# Non-square matrices and inverses

1. Dec 1, 2012

### Bipolarity

I now know that inverses are only defined for square matrices. My question is: is this because inverses for non-square matrices do not exist, i.e. there is no (m by n) matrix A for which there exists an (n by m) matrix B such that both AB = I and BA = I is true?

Or is it just done for convenience? In this cases, can we indeed find a (m by n) matrix A for which there exists an (n by m) matrix B such that both AB = I and BA = I is true?

Thanks!

BiP

2. Dec 1, 2012

### Michael Redei

AB will be an (m by m) matrix, and BA will be (n by n), so they can't both be equal to the same matrix I.

If n>m and the m columns of A are linearly independent, you can find several matrices B with AB = I(m by m), and these matrices B are "right inverses" of A. You can't, however, find a matrix B with BA = I(n by n), for the following reason:

Let rank(M) stand for the maximum number of linearly independent rows or columns of M. (The numbers can be proven to be equal.) Then rank(M) ≤ min{ columns of M, rows of M } and rank(AB) ≤ min{ rank(A), rank(B) }.

In your case, rank(AB) ≤ m, but rank(I(n by n)) = n.

(If n<m, you can find several matrices "left inverse" matrices B with BA = I(n by n), but no matrix B with AB = I(m by m).)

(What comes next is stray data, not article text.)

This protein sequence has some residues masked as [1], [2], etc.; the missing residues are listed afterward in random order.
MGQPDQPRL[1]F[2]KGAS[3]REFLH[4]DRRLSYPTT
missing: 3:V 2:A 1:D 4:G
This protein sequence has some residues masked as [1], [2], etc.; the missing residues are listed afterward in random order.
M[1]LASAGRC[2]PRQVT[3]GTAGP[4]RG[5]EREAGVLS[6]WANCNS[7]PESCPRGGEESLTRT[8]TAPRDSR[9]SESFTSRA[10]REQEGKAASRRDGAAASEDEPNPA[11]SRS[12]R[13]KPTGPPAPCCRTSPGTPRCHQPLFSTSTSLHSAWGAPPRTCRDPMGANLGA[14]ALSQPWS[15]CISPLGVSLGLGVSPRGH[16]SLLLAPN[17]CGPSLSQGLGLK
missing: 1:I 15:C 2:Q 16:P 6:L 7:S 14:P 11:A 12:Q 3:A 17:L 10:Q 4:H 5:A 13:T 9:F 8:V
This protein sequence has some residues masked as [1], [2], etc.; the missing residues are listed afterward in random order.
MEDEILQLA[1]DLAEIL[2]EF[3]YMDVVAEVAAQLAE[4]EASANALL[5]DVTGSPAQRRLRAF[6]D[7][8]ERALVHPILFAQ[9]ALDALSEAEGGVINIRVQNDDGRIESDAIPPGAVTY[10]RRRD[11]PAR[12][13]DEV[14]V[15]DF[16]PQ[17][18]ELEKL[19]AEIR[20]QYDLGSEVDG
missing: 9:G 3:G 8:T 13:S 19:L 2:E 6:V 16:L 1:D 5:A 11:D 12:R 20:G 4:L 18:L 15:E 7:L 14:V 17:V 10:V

3. Dec 1, 2012

### Bipolarity

I see. What if we want the (m by n) matrix A so that AB = I where I is (m by m) and BA = I where I is (n by n).

Does such a matrix exist?

BiP

4. Dec 1, 2012

5. Dec 1, 2012

### Bipolarity

Thanks! Could you provide an example of such a matrix, i.e. an (m by n) matrix A such that there is an (n by m) matrix B for which $AB = I_{m}$ and $BA = I_{n}$ where the subscript of I denotes its size.

BiP

6. Dec 1, 2012

### Michael Redei

You can't have both, unless $m=n$ and $A$ is an invertible square matrix. Consider this simple example:
$$\left( \begin{array}{cc} 1 & 0 \\ 0 & 1 \\ 1 & 1 \end{array} \right) \cdot \left( \begin{array}{ccc} a & b & c \\ d & e & f \end{array} \right) = \left(\begin{array}{ccc} a & b & c \\ d & e & f \\ a + d & b + e & c + f \end{array} \right) = \left(\begin{array}{ccc} 1 & 0 & 0 \\ 0 & 1 & 0 \\ 0 & 0 & 1 \end{array} \right),$$i.e. both $c=f=0$ and $c+f=1$, which is impossible. But you can have
$$\left( \begin{array}{ccc} a & b & c \\ d & e & f \end{array} \right) \cdot \left( \begin{array}{cc} 1 & 0 \\ 0 & 1 \\ 1 & 1 \end{array} \right) = \left(\begin{array}{cc} a + c & b + c \\ d + f & e + f \end{array} \right) = \left(\begin{array}{cc} 1 & 0 \\ 0 & 1 \end{array} \right)$$if you set
$$\left( \begin{array}{ccc} a & b & c \\ d & e & f \end{array} \right) = \left( \begin{array}{ccc} a & (a-1) & (1-a) \\ d & (d+1) & -d \end{array} \right).$$

7. Dec 2, 2012

### Bipolarity

Thanks! But is this true for general matrices of size (m by n)? How would one prove it in the general case? It seems really difficult to extrapolate this proof to such general forms

BiP

8. Dec 2, 2012

### Michael Redei

More generally, a "m by n" matrix, A, with m columns and n rows, represents a linear transformation from an n dimensional vector space, U, to an m dimensional vector space, V. If m> n, then A maps U into an n dimensional subspace of V. Since n< m, the mapping is not "onto"- there exist vectors, v, in V that are not in the that subspace. That means there was no "u" in U such that Au= v and so no vector for "$A^{-1}$" to map v back to.